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Violet Poems

Table of Contents

  1. Violets by Ruby Archer
  2. The Yellow Violet by William Cullen Bryant
  3. The Violet by Jones Very
  4. To a Wood-Violet by John B. Tabb
  5. Almost! by Emily Dickinson
  6. The Violets by Hannah Flagg Gould
  7. The Tax-Gatherer by John B. Tabb
  8. The Wild Violet by John B. Tabb
  9. The Violet by Jones Very
  10. Almost! by Emily Dickinson
  11. A Belated Violet by Oliver Herford
  12. The Faded Violet by Thomas Bailey Aldrich
  13. One April Morn by John B. Tabb
  14. Calling the Violet by Lucy Larcom

  1. Violets

    by Ruby Archer

    Violets, I hold you
    Sweet within my hand.
    Whisper what he told you
    In the sunset land.

    Violets, my spirit
    Feels what you intend.
    In my soul I hear it:
    "Think upon thy friend."

  2. The Yellow Violet

    by William Cullen Bryant

    When beechen buds begin to swell,
    And woods the blue-bird's warble know
    The yellow violet's modest bell
    Peeps from the last year's leaves below.

    Ere russet fields their green resume,
    Sweet flower, I love, in forest bare,
    To meet thee, when thy faint perfume
    Alone is in the virgin air.

    Of all her train, the hands of Spring
    First plant thee in the watery mould,
    And I have seen thee blossoming
    Beside the snow-bank's edges cold.

    Thy parent sun, who bade thee view
    Pale skies, and chilling moisture sip,
    Has bathed thee in his own bright hue,
    And streaked with jet thy glowing lip.

    Yet slight thy form, and low thy seat,
    And earthward bent thy gentle eye,
    Unapt the passing view to meet,
    When loftier flowers are flaunting nigh.

    Oft, in the sunless April day,
    Thy early smile has stayed my walk.
    But midst the gorgeous blooms of May,
    I passed thee on thy humble stalk.

    So they, who climb to wealth, forget
    The friends in darker fortunes tried.
    I copied them—but I regret
    That I should ape the ways of pride.

    And when again the genial hour
    Awakes the painted tribes of light
    I'll not o'erlook the modest flower
    That made the woods of April bright.

  3. To a Wood-Violet

    by John B. Tabb

    In this secluded shrine,
    O miracle of grace,
    No mortal eye but mine
    Hath looked upon thy face.

    No shadow but mine own
    Hath screened thee from the sight
    Of Heaven, whose love alone
    Hath led me to thy light.

    Whereof — as shade to shade
    Is wedded in the sun, —
    A moment's glance hath made
    Our souls forever one.

  4. The Violets

    by Hannah Flagg Gould

    Mary thy violets are bright
    As when, a year ago, I traced
    Thy name upon the leaf of white,
    And in its fold thy gift was placed.

    Whene'er these cherished flowers I view,
    In forth so fair, with living green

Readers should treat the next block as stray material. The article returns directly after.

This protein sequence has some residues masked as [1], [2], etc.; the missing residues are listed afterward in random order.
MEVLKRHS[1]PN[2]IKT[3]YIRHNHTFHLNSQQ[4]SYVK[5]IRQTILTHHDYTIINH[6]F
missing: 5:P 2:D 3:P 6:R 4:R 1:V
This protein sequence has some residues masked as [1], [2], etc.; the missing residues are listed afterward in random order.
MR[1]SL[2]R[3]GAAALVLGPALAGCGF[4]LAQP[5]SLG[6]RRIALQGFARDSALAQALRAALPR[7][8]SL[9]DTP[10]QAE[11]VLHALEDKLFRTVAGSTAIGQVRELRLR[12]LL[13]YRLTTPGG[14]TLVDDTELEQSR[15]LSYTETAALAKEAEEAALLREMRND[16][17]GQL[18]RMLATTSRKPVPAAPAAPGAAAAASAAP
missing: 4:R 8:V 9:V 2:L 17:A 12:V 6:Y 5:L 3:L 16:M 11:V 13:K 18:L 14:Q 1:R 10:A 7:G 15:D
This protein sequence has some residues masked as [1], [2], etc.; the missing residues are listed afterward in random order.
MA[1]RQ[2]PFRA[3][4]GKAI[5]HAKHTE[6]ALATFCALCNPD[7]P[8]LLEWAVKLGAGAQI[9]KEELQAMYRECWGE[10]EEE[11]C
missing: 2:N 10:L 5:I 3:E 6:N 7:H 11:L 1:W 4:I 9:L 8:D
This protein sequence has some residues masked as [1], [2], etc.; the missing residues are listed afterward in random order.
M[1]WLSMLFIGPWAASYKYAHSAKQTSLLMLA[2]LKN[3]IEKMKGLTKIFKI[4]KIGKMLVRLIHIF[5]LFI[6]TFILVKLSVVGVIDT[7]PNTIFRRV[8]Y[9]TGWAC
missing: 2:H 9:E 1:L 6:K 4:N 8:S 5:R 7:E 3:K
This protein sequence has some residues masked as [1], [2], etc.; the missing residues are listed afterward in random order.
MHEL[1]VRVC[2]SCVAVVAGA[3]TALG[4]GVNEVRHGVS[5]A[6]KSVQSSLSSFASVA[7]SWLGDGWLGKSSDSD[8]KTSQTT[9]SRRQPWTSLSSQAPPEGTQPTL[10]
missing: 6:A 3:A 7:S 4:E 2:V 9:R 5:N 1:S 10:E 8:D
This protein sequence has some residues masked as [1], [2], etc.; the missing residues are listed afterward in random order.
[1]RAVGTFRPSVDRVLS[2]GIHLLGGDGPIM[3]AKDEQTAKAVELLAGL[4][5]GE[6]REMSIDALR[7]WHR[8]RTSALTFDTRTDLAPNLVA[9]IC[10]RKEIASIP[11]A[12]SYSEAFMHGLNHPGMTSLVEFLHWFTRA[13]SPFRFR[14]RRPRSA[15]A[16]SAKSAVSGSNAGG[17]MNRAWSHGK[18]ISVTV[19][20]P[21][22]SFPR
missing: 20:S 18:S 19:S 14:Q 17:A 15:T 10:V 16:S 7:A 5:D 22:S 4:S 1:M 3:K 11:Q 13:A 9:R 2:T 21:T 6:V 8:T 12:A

And purple, still so rich and true;
    It seems as Mary's self were seen.

    I mark again the smile that played
    Upon thy lip, when they were thine;
    And hear thy gentle words, that made
    The little fragrant beauties mine.

    How sweet it is to have a flower
    Impressed with thoughts of one that's dear;
    To make the past a present hour,
    And hold the absent ever near!

    A simple leaf may brush a tear,
    Or chase a cloud of care away—
    May touch, with pleasant sounds, the ear,
    Illumine night, and brighten day.

    'T will work a charm about the heart,
    And fill with balm its deep regrets.
    And such has been the tender part
    Performed by thy sweet Violets!

  5. The Tax-Gatherer

    by John B. Tabb

    "And pray, who are you?"
    Said the violet blue
    To the Bee, with surprise
    At his wonderful size,
    In her eye-glass of dew.

    "I, madam," quoth he,
    "Am a publican Bee,
    Collecting the tax
    On honey and wax.
    Have you nothing for me?"

  6. The Wild Violet

    by Hannah Flagg Gould

    Violet, violet, sparkling with dew,
    Down in the meadow-land wild where you grew,
    How did you come by the beautiful blue
    With which your soft petals unfold?
    And how do you hold up your tender, young head
    When rude, sweeping winds rush along o'er your bed,
    And dark, gloomy clouds ranging over you shed
    Their waters so heavy and cold?

    No one has nursed you, or watched you an hour,
    Or found you a place in the garden or bower;
    And they cannot yield me so lovely a flower,
    As here I have found at my feet!
    Speak, my sweet violet! answer and tell
    How you have grown up and flourished so well,
    And look so contented where lowly you dwell,
    And we thus by accident meet!

    'The same careful hand,' the Violet said,
    'That holds up the firmament, holds up my head!
    And He, who with azure the skies overspread,
    Has painted the violet blue.
    He sprinkles the stars out above me by night,
    And sends down the sunbeams at morning with light
    To make my new coronet sparkling and bright,
    When formed of a drop of his dew!

    'I've nought to fear from the black, heavy cloud,
    Or the breath of the tempest that comes strong and loud!
    Where, born in the lowland, and far from the crowd,
    I know, and I live but for ONE.
    He soon forms a mantle about me to cast,
    Of long, silken grass, till the rain and the blast.